We live in a time of high Church membership, but low Church attendance. Franco Ferrarotti, arguably the most important sociologist of religion alive, captures the source of this paradox In the title of his new book, Faith without Dogma. For it is belief that propels membership, while the absence of dogma results in a reticence to accept hierarchical direction from above or beyond.
Basing much of his analysis on the postwar struggles within Roman Catholicism, Ferrarotti views the demand for religious renewal and revival as part and parcel of the emergence of broad social agendas�agendas to which not even the Roman curia could remain impervious. The former easy relationships between Church and State, especially authoritarian states in Europe and Latin America, gave way to a critical defense of individual rights within a context of a broadened vision of Christian doctrine.
In addition to issues Involved in internal affairs of religion, Ferrarotti explores a series of developments that have changed for all time the nature of Church survival. The critical element, one that goes beyond specific doctrinal accommodations, is the new primary connection of Church to people rather than Church to State. This came about through the widespread acceptance of science and technology as frames of intellectual reference, the emergence of secularization as mediating religious claims and the creation from the Enlightenment to the Postmodern eras of "civil religions."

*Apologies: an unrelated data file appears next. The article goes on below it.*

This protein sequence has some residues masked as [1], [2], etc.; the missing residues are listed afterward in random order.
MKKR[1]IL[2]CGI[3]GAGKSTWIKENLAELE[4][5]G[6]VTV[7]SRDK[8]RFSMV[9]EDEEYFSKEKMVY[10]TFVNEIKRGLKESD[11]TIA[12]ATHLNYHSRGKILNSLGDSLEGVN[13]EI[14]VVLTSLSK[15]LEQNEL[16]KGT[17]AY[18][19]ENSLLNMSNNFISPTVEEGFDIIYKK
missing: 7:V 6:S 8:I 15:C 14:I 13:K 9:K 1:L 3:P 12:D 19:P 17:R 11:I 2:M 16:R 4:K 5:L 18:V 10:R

The volume concludes with a set of chapters on the nature of sacred events and objects, the emergence of new varieties of prayer, and concludes with a chapter on the relationship of ideology to theology prepared especially for the English language edition of Faith without Dogma. This is a book likely to attract a broad audience among religionists and culturologists, as well as social scientists.